Regions and Powers: The Structure of International Security

By Barry Buzan; Ole Wæver | Go to book overview

Conclusions: scenarios for the
European supercomplex
Europe consists of two centred RSCs, one centred on the EU, one on Russia. Both are centred on great powers. The EU-dominated one is a security community and its centredness holds high legitimacy in most of its periphery, which to a large extent tries to join the core as members. Russia in contrast dominates its area by more heavy-handed measures and its legitimacy is challenged, although at the elite level (especially in Central Asia) there is a certain voluntary participation in a Russian imperial order. The Balkans is a subcomplex in EU-Europe.The Balkans is unlikely to change dramatically. More wars might be in store (e.g., in Montenegro, in Macedonia, in or around Albania), and the Balkans will remain a conflictual subcomplex within Europe. It is not likely that the EU can disengage and leave the Balkans as a separate RSC (though the USA is more likely to be able to do so). Nor will conflicts be overcome and political and economic transformations executed with such efficiency that the Balkans soon blends into European normality and stops being distinct.For the whole European supercomplex, there are three primary questions.
1. In the EU-dominated RSC, it is the general question of European integration. One can imagine a spectrum from the EU cohering further internally and becoming a much more efficient global actor, to something like the current contradictory status quo, or elements of disintegration. Complete fragmentation and renationalisation cannot be ruled out, but are increasingly unlikely. Thus, the complex basically stays centred, a security community, and a great power of (increasing) global relevance. This means continued avoidance of mutual state-to-state securitisation and most likely updated versions of the meta-securitisation about the threat that Europe's past poses to Europe's future.

-437-

Notes for this page

Add a new note
If you are trying to select text to create highlights or citations, remember that you must now click or tap on the first word, and then click or tap on the last word.
One moment ...
Default project is now your active project.
Project items

Items saved from this book

This book has been saved
Highlights (0)
Some of your highlights are legacy items.

Highlights saved before July 30, 2012 will not be displayed on their respective source pages.

You can easily re-create the highlights by opening the book page or article, selecting the text, and clicking “Highlight.”

Citations (0)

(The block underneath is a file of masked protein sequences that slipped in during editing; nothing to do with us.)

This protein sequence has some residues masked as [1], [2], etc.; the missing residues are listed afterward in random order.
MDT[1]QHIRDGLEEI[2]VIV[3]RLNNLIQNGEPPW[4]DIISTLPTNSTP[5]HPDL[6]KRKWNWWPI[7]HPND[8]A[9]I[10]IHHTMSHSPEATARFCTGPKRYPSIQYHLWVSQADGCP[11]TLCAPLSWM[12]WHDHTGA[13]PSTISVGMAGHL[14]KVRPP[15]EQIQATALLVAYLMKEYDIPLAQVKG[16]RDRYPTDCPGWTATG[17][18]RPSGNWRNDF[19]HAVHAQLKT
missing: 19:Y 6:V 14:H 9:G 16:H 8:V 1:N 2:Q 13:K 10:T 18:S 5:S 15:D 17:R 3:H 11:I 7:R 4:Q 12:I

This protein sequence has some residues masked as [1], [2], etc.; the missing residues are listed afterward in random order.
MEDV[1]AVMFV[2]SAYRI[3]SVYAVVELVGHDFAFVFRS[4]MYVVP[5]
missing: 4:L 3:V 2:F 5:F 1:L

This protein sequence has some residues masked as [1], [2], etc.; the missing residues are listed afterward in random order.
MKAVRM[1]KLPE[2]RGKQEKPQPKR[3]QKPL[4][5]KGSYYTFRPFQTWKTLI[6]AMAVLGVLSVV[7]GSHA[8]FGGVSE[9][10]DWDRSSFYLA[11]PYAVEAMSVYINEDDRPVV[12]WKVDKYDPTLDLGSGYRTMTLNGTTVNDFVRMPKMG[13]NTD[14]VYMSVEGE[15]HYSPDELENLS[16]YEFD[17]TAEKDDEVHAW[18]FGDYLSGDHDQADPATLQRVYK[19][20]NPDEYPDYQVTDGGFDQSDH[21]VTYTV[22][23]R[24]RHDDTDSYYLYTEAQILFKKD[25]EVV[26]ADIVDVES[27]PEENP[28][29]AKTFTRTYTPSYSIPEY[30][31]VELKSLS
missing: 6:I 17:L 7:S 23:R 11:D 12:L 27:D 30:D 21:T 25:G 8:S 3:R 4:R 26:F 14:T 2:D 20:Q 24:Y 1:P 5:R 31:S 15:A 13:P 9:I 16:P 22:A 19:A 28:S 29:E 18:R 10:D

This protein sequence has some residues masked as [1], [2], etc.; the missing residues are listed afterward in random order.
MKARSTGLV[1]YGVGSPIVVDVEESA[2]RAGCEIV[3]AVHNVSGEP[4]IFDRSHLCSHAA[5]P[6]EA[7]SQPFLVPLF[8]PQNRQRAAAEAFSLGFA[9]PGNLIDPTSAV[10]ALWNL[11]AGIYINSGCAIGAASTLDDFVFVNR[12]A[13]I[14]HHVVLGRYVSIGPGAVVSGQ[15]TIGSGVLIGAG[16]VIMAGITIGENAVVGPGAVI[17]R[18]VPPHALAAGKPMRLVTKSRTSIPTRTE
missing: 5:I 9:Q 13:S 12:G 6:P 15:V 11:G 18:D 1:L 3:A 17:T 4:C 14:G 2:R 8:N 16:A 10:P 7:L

Some of your citations are legacy items.

Any citation created before July 30, 2012 will labeled as a “Cited page.” New citations will be saved as cited passages, pages or articles.

We also added the ability to view new citations from your projects or the book or article where you created them.

Notes (0)
Bookmarks (0)

You have no saved items from this book

Project items include:
  • Saved book/article
  • Highlights
  • Quotes/citations
  • Notes
  • Bookmarks
Notes
Cite this page

Cited page

Style
Citations are available only to our active members.
Sign up now to cite pages or passages in MLA, APA and Chicago citation styles.

(Einhorn, 1992, p. 25)

(Einhorn 25)

1

1. Lois J. Einhorn, Abraham Lincoln, the Orator: Penetrating the Lincoln Legend (Westport, CT: Greenwood Press, 1992), 25, http://www.questia.com/read/27419298.

Cited page

Bookmark this page
Regions and Powers: The Structure of International Security
Table of contents

Table of contents

Settings

Settings

Typeface
Text size Smaller Larger Reset View mode
Search within

Search within this book

Look up

Look up a word

  • Dictionary
  • Thesaurus
Please submit a word or phrase above.
Print this page

Print this page

Why can't I print more than one page at a time?

Full screen
/ 564

matching results for page

Cited passage

Style
Citations are available only to our active members.
Sign up now to cite pages or passages in MLA, APA and Chicago citation styles.

"Portraying himself as an honest, ordinary person helped Lincoln identify with his audiences." (Einhorn, 1992, p. 25).

"Portraying himself as an honest, ordinary person helped Lincoln identify with his audiences." (Einhorn 25)

"Portraying himself as an honest, ordinary person helped Lincoln identify with his audiences."1

1. Lois J. Einhorn, Abraham Lincoln, the Orator: Penetrating the Lincoln Legend (Westport, CT: Greenwood Press, 1992), 25, http://www.questia.com/read/27419298.

Cited passage

Welcome to the new Questia Reader

The Questia Reader has been updated to provide you with an even better online reading experience.  It is now 100% Responsive, which means you can read our books and articles on any sized device you wish.  All of your favorite tools like notes, highlights, and citations are still here, but the way you select text has been updated to be easier to use, especially on touchscreen devices.  Here's how:

1. Click or tap the first word you want to select.
2. Click or tap the last word you want to select.

OK, got it!

Thanks for trying Questia!

Please continue trying out our research tools, but please note, full functionality is available only to our active members.

Your work will be lost once you leave this Web page.

For full access in an ad-free environment, sign up now for a FREE, 1-day trial.

Already a member? Log in now.